Tairawhiti Museum and Art Gallery
Rich in Gisborne, East Coast history
Rich in Gisborne, East Coast history Poverty Bay - taonga maori
Tairawhiti Museum and Art Gallery Rich in Gisborne, East Coast history

Poverty Bay - taonga maori


Nan Trueman

Nan Trueman, one of the museums many volunteers, has been honoured for her community work.

In recent years it has been a delight not only to nominate some of our volunteers for the Mayor’s Citizens’ Civic Awards (annual awards to the very special people who volunteer for our region's diverse organisations and communities) but that each nomination has been successful.  What a great team we have! Gwenda Crawshaw and Honorary Curator of Archives Pam Hall were previous recipients and we were delighted that Nan Trueman joined the elite group this year.

The gist of the citation we submitted is that Nan opted for early retirement some 11 years ago and entered a new world of unpaid service to the wider community. Nan does not drive, so she pedals from place to place on her trusty bike. She is never home: daily, morning and afternoon, her diary is full - and regularly juggled around because of double-bookings! Her community service has been, and in many cases still is, for a truly diverse range of organisations.

Before retirement Nan was already a true friend of the museum. However her passion all her adult life in several very specialist areas of knowledge, particularly in matters military and in numismatics, has now resulted in her being a greatly valued and truly indispensable volunteer because she works on projects for us that utilise this expert knowledge.  She comes here once a week and is quite a sight some weeks when she staggers off her bike with heavy reference books from home to assist in her research for us. The projects sometimes average two years to complete and the museum’s collections would be the poorer without her huge input.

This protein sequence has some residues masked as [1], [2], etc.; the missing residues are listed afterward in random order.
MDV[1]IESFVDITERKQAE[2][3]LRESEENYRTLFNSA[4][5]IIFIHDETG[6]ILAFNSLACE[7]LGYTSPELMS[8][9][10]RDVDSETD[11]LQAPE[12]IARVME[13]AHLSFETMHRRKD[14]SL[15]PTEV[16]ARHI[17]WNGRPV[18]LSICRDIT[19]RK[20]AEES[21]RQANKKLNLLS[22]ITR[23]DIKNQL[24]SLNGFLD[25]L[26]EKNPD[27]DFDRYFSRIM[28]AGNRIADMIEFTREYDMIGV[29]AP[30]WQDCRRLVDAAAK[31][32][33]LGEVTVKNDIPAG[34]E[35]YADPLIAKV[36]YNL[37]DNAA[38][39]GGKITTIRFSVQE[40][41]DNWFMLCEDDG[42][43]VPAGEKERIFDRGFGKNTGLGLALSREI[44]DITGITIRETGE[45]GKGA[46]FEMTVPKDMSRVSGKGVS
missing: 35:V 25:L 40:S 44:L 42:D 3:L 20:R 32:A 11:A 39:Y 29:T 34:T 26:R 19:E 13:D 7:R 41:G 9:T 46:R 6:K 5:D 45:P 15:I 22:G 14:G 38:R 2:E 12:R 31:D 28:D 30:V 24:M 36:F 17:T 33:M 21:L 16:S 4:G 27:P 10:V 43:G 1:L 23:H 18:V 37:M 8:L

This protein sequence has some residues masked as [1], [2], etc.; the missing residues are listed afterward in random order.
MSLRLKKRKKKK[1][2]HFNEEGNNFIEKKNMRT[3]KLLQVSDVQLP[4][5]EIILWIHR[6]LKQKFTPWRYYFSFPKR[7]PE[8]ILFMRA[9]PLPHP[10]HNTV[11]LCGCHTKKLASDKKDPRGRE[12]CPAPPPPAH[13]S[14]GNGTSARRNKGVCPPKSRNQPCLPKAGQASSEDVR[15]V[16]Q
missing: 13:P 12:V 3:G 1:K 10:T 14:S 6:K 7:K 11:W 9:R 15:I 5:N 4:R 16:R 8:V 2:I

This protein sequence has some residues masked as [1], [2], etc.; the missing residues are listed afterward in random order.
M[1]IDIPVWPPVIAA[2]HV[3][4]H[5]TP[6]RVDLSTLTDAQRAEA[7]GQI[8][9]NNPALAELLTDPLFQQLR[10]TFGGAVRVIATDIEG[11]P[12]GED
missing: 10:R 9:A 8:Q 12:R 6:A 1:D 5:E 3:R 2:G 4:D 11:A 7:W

However, as needs arise, she will unhesitatingly accept any job asked of her.

In addition Nan’s regular fossicking in second-hand shops for items for her own areas of interest can reap rewards for us, when she brings us items of yesteryear or even yesterday that many would not recognise as of interest and value to future generations.

Nan’s passion for history, her insistence for fine detail in her work for us and her sheer doggedness to follow mysteries through to a result that satisfies her exceptionally high standards, her keen interest in the museum’s endeavours – these and more have resulted in the museum staff holding her in the highest esteem.